Maths - Tensors

Tensors allow us to define fields and transformations in a way that is independent of coordinate systems. We can use curvilinear coordinate systems and tensors allowed Einstein to formulate special relativity.

Tensors are also a genralisation of scalars, vectors, matrices and hypermatricies allowing us to define these linear quantities with any number of indicies.

As usual I'll start with the different ways to approach the subject. It often seems to be the case with these powerful mathematical concepts that we can think of them in different ways.

In order to be a tensor, a quantity needs to be a linear function. It also needs to change, according to certain rules, in response to a change of frame.

In this subject, even more than most, there seem to be different definitions of the concepts. If you are reading different articles and books it is important to compensate for the different ways that things are defined. One of the differences is whether a tensor is defined as a mapping, such as when mapping from one coordinate system to another, this is usually the approach of mathematicians. Alternatively a tensor can be defined as a particular field such as how an electromagnetic field varies in space, this is the approach usually taken by physicists.

Another difference is whether tensors are defined in terms of incidies, a coordinate based approach or whether an approach independent of coordinates is used. The latter approach is considered more modern but it may be harder to learn and may not handle all situations. These pages use the first approach. The Geometric Algebra pages also use a coordinate free approach and, in some ways, they are complimentary to this subject.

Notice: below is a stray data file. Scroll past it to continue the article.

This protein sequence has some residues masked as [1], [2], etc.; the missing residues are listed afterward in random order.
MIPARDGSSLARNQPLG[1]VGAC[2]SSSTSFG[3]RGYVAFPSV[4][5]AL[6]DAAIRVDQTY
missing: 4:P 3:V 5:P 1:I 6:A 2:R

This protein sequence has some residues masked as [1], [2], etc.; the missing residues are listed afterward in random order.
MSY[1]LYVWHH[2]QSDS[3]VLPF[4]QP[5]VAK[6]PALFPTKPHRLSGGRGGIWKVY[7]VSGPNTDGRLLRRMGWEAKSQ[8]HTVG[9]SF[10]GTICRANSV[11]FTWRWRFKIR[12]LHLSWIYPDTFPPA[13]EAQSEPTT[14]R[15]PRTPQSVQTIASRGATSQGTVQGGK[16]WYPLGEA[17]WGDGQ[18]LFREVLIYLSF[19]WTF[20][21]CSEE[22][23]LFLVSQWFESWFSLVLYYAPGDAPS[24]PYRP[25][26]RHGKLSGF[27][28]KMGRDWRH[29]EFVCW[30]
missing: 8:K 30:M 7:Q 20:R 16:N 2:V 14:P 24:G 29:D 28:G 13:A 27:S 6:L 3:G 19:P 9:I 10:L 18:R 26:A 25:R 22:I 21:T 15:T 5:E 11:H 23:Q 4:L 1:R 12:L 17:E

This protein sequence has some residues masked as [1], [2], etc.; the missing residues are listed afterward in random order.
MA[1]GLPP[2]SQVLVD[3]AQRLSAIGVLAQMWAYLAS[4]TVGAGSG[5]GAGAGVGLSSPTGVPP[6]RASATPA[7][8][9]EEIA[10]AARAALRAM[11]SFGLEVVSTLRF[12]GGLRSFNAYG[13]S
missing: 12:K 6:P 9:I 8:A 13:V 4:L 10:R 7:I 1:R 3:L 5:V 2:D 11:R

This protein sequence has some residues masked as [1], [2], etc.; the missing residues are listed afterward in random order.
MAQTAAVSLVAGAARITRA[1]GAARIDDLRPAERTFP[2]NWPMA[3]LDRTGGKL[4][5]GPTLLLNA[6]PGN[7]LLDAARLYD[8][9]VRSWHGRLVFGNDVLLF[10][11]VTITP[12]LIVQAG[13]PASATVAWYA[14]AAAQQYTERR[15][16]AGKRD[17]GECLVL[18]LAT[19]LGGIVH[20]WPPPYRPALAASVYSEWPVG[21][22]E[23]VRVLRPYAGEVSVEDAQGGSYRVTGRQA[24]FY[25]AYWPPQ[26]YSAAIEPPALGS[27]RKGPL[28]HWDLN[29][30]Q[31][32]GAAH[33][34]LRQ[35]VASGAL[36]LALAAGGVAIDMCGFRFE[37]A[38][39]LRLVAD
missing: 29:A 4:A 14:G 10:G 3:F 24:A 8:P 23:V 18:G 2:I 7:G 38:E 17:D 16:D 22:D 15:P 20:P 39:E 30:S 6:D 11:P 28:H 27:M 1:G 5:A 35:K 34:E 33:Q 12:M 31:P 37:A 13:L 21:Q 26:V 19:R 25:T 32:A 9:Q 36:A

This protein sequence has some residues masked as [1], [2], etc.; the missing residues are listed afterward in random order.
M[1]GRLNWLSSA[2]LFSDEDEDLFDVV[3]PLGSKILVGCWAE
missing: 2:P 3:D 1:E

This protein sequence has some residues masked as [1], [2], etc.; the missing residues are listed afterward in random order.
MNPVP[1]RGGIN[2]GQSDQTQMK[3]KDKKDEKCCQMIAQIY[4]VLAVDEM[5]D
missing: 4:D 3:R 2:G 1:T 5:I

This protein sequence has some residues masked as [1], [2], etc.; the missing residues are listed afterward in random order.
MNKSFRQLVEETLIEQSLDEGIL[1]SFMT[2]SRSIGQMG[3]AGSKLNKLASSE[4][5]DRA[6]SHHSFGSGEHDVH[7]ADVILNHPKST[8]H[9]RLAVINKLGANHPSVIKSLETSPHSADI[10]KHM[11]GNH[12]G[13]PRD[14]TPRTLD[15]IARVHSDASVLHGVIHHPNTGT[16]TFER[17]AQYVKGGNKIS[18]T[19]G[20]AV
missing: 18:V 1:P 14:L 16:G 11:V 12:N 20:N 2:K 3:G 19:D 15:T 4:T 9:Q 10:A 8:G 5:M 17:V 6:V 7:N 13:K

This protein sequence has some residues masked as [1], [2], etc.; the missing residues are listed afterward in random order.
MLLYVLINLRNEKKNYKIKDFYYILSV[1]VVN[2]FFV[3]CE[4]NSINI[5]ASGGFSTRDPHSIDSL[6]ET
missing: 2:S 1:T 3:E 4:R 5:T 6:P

Multi-linear mappings

Tensors can be used to represent linear (or multi-linear) mappings (such as transformations) in 'n' dimensions. Physicists also use tensor fields to map each point in space (manifold) to a tensor (such as scalar or vector) value.

A simple example of a linear transform might be:

x' = 3*x + 4*y
y' = 5*x + 3*y

Which could, of course, be represented by a matrix equation. In geometric terms this could be interpreted as mapping points (x,y) to another set of points (x',y'). Alternatively it could be interpreted as representing the same point in different coordinate systems.

This subject is often concerned with mapping between different coordinate systems and also the properties which are independent of coordinate systems.

Although tensors can represent general (multi-) linear mappings most of the complexity and power of the subject seems to come when we constrain the tensors to represent various types of symmetry.

There are two approaches to tensors:

Classical Approach

In classical terms concept of tensors is defined by an array of components in such a way that it can be used in any number of dimensions and any 'rank'. Where:

rank
representation
0 scalar
1 vector
2 matrix (n * vectors)
3 hyper-matrix

We tend to use two types of indicies to distinguish between contravariant and covariant indicies.

Grade 1 Tensors - Vectors

In order to give a vector a definate value we need to assign numerical values to it. To do this it can be represented by a linear combination of basis vectors, so vector 'a' could be represented by:

a = a1 e1 + a2 e2 + a3 e3 ...

simarly vector 'b', in the same coordinate system, could be represented by:

b = b 1 e1 + b 2 e2 + b 3 e3 ...

where:

Grade 2 Tensors - Matricies

 

Terminology

Dual vectors

- reflects the relationship between row vectors and column vectors

- when multiplied by its corresponding vector, generate a real number, by systematically multiplying each component from the dual vector and the vector together and summing the total.  If the space a vector lives in is shrunk, a contravariant vector shrinks, but a covariant vector gets larger.